Millennials — The Search for Life Meaning

According to Gallup’s global studies from 2013 and 2015

So many have written about millennials that I wouldn’t be out of line to consider this generation one of the most dissected and observed since the baby boomers. Be it from a historical, social, political, psychological, economic vantage point, now we boast with a massive number of studies and articles that portray a contradictory collective personality.

I believe that certain aspects need urgent clarification, particularly now, when the whole world must come to terms with the fact that by 2020, millennials will represent 50% of the global workforce and that they will be shaping the future of our beloved societies for many years to come.

So, what is the ultimate truth about millennials? Are they characterized by the same values and principles as the previous generations or how are they different? What is a priority for them, what are they advocating for and what drives them to success?

Before we plunge into our analysis, let me tell you a story about a close friend of mine. He is a millennial, just like me, and a performance marketing specialist at one of the most innovative online advertising agencies in the country. Not long ago, the agency embraced the 4-working-days-per-week rule, hoping that it will boost employee motivation and productivity, among other things. The management is still waiting for the final year results to kick in, but I can honestly say that for my friend this change has been quite challenging. In fact, he’s told me that it is difficult to simply detach from work, whether on vacation or during his 3-day-weekend. He is constantly thinking about his daily tasks and checking in on active campaigns, although he really needn’t bother too much. You see, reducing the number of working days in a week comes with the need to rely more on automation and less on the human touch.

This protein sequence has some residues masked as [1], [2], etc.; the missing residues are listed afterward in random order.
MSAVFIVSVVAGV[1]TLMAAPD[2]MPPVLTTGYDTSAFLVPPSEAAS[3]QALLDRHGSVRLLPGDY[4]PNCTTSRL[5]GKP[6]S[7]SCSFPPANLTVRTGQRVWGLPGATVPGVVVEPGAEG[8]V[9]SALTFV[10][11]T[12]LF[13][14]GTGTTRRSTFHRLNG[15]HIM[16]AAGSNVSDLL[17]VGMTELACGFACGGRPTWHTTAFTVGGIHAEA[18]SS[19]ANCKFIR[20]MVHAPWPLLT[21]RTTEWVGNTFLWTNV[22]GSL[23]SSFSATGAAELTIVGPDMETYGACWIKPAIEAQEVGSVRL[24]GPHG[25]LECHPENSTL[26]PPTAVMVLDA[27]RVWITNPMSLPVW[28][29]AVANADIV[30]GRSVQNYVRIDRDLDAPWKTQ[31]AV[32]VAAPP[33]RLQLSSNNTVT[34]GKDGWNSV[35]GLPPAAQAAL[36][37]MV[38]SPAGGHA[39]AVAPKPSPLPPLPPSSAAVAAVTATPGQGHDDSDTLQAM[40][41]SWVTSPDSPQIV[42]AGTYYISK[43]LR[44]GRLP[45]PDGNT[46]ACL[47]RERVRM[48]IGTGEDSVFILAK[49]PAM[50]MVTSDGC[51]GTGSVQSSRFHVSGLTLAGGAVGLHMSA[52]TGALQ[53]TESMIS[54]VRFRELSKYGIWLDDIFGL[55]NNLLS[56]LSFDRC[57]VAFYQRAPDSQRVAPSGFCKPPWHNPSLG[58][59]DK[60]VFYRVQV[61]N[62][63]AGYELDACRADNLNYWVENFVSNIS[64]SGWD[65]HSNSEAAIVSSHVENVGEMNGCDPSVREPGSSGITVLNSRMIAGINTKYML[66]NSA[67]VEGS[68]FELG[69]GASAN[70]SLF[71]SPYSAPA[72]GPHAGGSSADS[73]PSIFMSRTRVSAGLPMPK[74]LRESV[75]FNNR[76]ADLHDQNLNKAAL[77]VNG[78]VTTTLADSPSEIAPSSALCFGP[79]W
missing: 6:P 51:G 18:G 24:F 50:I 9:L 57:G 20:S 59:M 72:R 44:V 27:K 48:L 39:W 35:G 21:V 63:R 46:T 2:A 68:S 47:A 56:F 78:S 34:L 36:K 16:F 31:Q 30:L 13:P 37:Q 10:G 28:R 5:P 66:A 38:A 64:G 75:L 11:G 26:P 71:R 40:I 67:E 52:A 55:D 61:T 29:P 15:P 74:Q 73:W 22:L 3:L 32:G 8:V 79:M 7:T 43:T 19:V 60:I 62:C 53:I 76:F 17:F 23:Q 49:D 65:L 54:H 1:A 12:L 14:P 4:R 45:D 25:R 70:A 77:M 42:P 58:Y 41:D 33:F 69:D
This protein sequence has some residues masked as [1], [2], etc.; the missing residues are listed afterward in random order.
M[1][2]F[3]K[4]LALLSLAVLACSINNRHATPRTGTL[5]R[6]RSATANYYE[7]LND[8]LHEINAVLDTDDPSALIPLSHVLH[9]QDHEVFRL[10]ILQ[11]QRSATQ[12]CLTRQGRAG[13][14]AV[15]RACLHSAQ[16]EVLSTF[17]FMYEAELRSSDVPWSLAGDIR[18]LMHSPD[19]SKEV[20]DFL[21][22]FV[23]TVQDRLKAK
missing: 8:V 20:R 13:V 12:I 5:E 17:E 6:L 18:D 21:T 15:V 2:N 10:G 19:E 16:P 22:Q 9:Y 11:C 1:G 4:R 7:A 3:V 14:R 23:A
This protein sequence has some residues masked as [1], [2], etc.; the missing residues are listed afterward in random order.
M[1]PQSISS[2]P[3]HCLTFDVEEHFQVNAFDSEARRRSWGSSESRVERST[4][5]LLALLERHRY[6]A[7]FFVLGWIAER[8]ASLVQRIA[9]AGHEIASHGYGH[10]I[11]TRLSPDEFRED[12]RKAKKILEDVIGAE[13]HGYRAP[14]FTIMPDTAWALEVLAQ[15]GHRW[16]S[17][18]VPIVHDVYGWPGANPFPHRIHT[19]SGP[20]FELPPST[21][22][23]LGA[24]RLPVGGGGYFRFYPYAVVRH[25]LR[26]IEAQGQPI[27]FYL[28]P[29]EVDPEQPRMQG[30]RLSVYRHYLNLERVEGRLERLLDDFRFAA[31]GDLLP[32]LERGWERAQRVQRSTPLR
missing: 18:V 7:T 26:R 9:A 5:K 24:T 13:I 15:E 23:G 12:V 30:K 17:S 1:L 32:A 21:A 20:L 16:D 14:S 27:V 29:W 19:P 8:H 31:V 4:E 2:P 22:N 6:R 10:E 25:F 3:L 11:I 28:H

I asked him why he thinks this happening and his answer was: “I feel unspeakably guilty when I’m relaxing! Not working on my personal or professional projects equals to wasting time. I can’t stop obsessing over work-related stuff especially when I should be taking time off. Sometimes I wake up at 4 A.M. and start working, it doesn’t matter if it’s a Sunday or a Tuesday. I’m constantly plugged in.”

This individual situation is actually representative for a more generalized state of affairs. Millennials, studies show, are self-reported work martyrs who consider that no one else can do their job as good, who won’t mind sending e-mails while dinning, or whom will pass on the opportunity to take days off simply because they are afraid of their boss thinking they are less dedicated to their job. These findings contradict the popular cultural narrative according to which Millennials are spoiled brats who expect to be handed out achievements rather than working for them.

Millennials are not willing to settle for mediocre careers neither — instead, they will be working hard to find work that they are passionate about, even if it means doing a boring low-paid job on the side. This was the case with my friend as well. He took a Master’s and had an internship that paid pennies, but he ploughed through the rough times until he was offered a full-time job in his domain of expertise. Compromising was never an option for him.